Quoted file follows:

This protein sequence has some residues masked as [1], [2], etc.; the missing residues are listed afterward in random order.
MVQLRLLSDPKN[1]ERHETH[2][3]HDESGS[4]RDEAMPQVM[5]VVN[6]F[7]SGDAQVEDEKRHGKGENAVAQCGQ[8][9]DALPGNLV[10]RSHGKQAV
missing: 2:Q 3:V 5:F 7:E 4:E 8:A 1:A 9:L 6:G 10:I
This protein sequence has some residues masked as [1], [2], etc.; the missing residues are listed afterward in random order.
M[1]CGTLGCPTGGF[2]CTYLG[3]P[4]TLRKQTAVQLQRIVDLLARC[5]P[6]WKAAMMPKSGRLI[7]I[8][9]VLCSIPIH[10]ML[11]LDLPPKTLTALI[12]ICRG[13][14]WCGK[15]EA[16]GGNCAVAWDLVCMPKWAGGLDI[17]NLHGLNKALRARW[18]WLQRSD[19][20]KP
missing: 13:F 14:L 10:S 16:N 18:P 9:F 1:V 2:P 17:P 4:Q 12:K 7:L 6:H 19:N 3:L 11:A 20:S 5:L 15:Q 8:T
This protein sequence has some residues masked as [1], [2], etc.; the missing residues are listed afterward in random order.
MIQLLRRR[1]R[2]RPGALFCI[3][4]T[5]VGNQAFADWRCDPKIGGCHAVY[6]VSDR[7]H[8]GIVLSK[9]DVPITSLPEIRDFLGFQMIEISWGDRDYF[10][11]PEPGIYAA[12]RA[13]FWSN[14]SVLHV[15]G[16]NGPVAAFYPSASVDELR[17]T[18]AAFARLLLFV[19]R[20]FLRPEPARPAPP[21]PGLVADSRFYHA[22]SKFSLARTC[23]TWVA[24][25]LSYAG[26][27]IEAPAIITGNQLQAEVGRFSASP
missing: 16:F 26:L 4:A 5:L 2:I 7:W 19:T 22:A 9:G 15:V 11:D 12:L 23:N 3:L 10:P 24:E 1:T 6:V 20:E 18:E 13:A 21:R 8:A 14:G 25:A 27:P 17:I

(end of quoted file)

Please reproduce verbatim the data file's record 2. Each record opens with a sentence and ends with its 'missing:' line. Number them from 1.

This protein sequence has some residues masked as [1], [2], etc.; the missing residues are listed afterward in random order.
M[1]CGTLGCPTGGF[2]CTYLG[3]P[4]TLRKQTAVQLQRIVDLLARC[5]P[6]WKAAMMPKSGRLI[7]I[8][9]VLCSIPIH[10]ML[11]LDLPPKTLTALI[12]ICRG[13][14]WCGK[15]EA[16]GGNCAVAWDLVCMPKWAGGLDI[17]NLHGLNKALRARW[18]WLQRSD[19][20]KP
missing: 13:F 14:L 10:S 16:N 18:P 9:F 1:V 2:P 17:P 4:Q 12:K 7:L 6:H 19:N 3:L 11:A 20:S 5:L 15:Q 8:T